You look up. Your parachute has caught wind and hangs above you peacefully. You laugh. Not a simple laugh. A deep-rooted laughter comes pouring forth from your very soul. Laughter of salvation. From darkness to light, chaos to redemption.


You are now alone. You can hear your heartbeat in the silence of this eternal moment. Your friends fill the sky around you. You feel like you are on top of the universe. Everything is still.



You look down. You see now the direction you are being carried. This is an important fact you will need in order to execute a perfect landing. You now can feel the sensation of falling. The ground begins closing in.


Thirty meters above ground, as you were trained, your prepare your body for the ground’s impact. You begin now to see the speed at which you are falling. The ground is getting ever closer. You glance down at your feet to make sure they are straight. Your knees are bent. Your hands tighten around the parachutes straps. You are ready. The ground now looks as though you are looking at it from within a moving car. Your body tenses. You are very close. The ground is only a meter away.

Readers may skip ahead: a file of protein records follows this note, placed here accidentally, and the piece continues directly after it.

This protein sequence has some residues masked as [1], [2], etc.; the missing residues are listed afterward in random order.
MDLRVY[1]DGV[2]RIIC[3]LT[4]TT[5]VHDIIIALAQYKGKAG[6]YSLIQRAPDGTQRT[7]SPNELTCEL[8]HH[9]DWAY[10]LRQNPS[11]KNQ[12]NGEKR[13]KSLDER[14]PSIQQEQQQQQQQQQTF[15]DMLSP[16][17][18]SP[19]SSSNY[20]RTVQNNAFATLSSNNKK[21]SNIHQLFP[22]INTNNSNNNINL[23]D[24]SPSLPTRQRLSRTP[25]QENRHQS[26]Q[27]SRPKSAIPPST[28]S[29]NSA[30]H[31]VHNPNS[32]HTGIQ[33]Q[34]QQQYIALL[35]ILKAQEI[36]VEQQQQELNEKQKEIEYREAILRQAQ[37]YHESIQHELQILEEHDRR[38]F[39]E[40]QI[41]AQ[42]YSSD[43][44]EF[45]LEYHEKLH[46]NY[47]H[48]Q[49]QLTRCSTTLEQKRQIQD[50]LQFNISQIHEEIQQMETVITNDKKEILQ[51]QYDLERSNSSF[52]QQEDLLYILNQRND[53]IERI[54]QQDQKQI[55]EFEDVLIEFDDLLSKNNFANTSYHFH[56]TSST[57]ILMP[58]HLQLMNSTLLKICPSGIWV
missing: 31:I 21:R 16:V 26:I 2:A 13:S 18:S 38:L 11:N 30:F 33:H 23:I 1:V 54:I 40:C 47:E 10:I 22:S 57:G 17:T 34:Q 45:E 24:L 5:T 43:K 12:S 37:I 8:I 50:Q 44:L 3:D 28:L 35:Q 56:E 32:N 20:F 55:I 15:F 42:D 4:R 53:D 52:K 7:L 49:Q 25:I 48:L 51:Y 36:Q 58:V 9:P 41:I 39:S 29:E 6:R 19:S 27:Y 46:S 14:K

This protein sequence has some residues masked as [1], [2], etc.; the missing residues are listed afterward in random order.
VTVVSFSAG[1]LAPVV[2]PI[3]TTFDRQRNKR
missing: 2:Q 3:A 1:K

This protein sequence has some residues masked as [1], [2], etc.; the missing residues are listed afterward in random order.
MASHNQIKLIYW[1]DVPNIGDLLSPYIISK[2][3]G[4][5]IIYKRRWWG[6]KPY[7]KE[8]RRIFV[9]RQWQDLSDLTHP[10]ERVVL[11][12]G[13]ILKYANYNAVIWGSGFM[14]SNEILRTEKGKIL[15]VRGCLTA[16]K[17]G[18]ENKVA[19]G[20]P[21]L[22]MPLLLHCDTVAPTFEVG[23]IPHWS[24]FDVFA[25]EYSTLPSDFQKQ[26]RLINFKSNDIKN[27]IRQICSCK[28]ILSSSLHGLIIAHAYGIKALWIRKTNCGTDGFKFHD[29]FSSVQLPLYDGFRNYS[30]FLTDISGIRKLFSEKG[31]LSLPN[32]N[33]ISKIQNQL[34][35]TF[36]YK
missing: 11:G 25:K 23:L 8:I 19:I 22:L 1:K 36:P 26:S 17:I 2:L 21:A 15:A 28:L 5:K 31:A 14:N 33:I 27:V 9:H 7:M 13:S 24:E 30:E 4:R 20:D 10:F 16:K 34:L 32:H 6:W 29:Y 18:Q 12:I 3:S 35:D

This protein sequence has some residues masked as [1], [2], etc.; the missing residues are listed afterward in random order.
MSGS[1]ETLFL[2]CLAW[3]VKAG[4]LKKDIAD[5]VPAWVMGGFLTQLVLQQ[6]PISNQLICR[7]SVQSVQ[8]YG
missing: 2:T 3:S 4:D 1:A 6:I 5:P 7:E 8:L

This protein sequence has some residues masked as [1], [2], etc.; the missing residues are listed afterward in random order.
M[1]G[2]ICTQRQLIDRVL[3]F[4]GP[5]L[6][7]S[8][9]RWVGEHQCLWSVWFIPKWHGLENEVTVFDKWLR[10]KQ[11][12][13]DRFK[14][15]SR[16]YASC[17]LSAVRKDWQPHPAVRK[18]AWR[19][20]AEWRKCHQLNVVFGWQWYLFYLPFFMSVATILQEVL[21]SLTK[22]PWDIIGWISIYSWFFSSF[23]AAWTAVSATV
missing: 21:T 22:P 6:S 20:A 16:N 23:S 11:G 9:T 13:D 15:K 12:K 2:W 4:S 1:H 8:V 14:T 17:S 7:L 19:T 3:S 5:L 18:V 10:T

Impact. Your body slams into the ground. Your eyes are shut. A second passes. You open your eyes. You feel a jerk on your shoulders as the parachute tugs at you, as the air leaves its massive belly. You stand up. You’re fine. Thank God! Soldiers are falling all around you. You see one guy not press his legs together. He'll probably hurt a little; but he'll be fine. Happiness is all you feel. You pack up the chute, brush off the twigs and sand that you landed on, and start heading for the meeting point. You see the soldier who sat across from you in the plane. Without a signal or a word of any kind, you both embrace, full of joy. You ask him how it went; he tells you his story; you tell him your adventure. And you part. Maybe for good – but the moment is cherished.

As you're piecing together all that has just occurred, the images rush through your mind. You feel just a bit taller. Like a new man. You have crossed over a border, a limit you used to have. Fear bows his head before you, conquered. You are freer now. The next limitation, the next dread awaits you, and you are ready for it.
Ready for any new challenge

Most aerial shots taken by the proud father of the Tzanchan.